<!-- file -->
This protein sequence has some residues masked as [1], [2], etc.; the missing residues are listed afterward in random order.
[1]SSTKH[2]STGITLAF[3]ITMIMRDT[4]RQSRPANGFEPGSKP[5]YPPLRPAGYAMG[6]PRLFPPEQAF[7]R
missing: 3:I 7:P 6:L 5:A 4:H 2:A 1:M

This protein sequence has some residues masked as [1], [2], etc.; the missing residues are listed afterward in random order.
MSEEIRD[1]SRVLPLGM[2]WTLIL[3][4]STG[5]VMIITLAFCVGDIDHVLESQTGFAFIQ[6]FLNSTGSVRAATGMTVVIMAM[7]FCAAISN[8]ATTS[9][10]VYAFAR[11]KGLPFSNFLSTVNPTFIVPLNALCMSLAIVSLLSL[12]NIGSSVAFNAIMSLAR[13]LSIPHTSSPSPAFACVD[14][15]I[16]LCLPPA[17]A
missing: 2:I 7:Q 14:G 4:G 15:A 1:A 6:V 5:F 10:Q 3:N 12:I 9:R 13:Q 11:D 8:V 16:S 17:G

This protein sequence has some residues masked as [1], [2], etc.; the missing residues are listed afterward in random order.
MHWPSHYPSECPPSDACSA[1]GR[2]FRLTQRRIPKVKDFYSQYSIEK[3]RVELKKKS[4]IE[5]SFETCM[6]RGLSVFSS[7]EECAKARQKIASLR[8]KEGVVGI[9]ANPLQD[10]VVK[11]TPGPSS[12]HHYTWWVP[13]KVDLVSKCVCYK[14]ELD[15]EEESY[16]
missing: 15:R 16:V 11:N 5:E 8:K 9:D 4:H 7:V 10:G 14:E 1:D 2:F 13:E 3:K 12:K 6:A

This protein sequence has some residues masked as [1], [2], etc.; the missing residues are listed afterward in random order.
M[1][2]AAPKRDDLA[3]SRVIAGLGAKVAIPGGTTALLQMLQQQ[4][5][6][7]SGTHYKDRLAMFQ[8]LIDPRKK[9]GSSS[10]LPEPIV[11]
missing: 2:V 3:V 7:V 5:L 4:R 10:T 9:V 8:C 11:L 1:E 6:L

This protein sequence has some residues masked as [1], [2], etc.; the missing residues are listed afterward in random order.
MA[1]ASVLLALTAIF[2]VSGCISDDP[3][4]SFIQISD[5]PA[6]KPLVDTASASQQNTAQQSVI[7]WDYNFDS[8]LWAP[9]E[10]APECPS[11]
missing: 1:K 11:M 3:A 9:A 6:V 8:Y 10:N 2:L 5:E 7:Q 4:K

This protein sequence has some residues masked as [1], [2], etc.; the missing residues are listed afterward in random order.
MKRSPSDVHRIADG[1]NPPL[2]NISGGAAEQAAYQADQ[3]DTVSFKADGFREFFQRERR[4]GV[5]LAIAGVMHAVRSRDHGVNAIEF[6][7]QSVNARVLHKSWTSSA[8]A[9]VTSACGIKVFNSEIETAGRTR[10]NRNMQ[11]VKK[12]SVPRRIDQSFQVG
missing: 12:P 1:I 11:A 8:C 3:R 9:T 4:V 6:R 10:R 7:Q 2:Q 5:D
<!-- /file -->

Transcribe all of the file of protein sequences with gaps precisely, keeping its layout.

This protein sequence has some residues masked as [1], [2], etc.; the missing residues are listed afterward in random order.
[1]SSTKH[2]STGITLAF[3]ITMIMRDT[4]RQSRPANGFEPGSKP[5]YPPLRPAGYAMG[6]PRLFPPEQAF[7]R
missing: 3:I 7:P 6:L 5:A 4:H 2:A 1:M

This protein sequence has some residues masked as [1], [2], etc.; the missing residues are listed afterward in random order.
MSEEIRD[1]SRVLPLGM[2]WTLIL[3][4]STG[5]VMIITLAFCVGDIDHVLESQTGFAFIQ[6]FLNSTGSVRAATGMTVVIMAM[7]FCAAISN[8]ATTS[9][10]VYAFAR[11]KGLPFSNFLSTVNPTFIVPLNALCMSLAIVSLLSL[12]NIGSSVAFNAIMSLAR[13]LSIPHTSSPSPAFACVD[14][15]I[16]LCLPPA[17]A
missing: 2:I 7:Q 14:G 4:G 15:A 1:A 6:V 5:F 10:Q 3:N 12:I 9:R 13:Q 11:D 8:V 16:S 17:G

This protein sequence has some residues masked as [1], [2], etc.; the missing residues are listed afterward in random order.
MHWPSHYPSECPPSDACSA[1]GR[2]FRLTQRRIPKVKDFYSQYSIEK[3]RVELKKKS[4]IE[5]SFETCM[6]RGLSVFSS[7]EECAKARQKIASLR[8]KEGVVGI[9]ANPLQD[10]VVK[11]TPGPSS[12]HHYTWWVP[13]KVDLVSKCVCYK[14]ELD[15]EEESY[16]
missing: 15:R 16:V 11:N 5:E 8:K 9:D 4:H 7:V 10:G 14:E 1:D 2:F 13:E 3:K 12:K 6:A

This protein sequence has some residues masked as [1], [2], etc.; the missing residues are listed afterward in random order.
M[1][2]AAPKRDDLA[3]SRVIAGLGAKVAIPGGTTALLQMLQQQ[4][5][6][7]SGTHYKDRLAMFQ[8]LIDPRKK[9]GSSS[10]LPEPIV[11]
missing: 2:V 3:V 7:V 5:L 4:R 10:T 9:V 8:C 11:L 1:E 6:L

This protein sequence has some residues masked as [1], [2], etc.; the missing residues are listed afterward in random order.
MA[1]ASVLLALTAIF[2]VSGCISDDP[3][4]SFIQISD[5]PA[6]KPLVDTASASQQNTAQQSVI[7]WDYNFDS[8]LWAP[9]E[10]APECPS[11]
missing: 1:K 11:M 3:A 9:A 6:V 8:Y 10:N 2:L 5:E 7:Q 4:K

This protein sequence has some residues masked as [1], [2], etc.; the missing residues are listed afterward in random order.
MKRSPSDVHRIADG[1]NPPL[2]NISGGAAEQAAYQADQ[3]DTVSFKADGFREFFQRERR[4]GV[5]LAIAGVMHAVRSRDHGVNAIEF[6][7]QSVNARVLHKSWTSSA[8]A[9]VTSACGIKVFNSEIETAGRTR[10]NRNMQ[11]VKK[12]SVPRRIDQSFQVG
missing: 12:P 1:I 11:A 8:C 3:R 9:T 4:V 6:R 10:R 7:Q 2:Q 5:D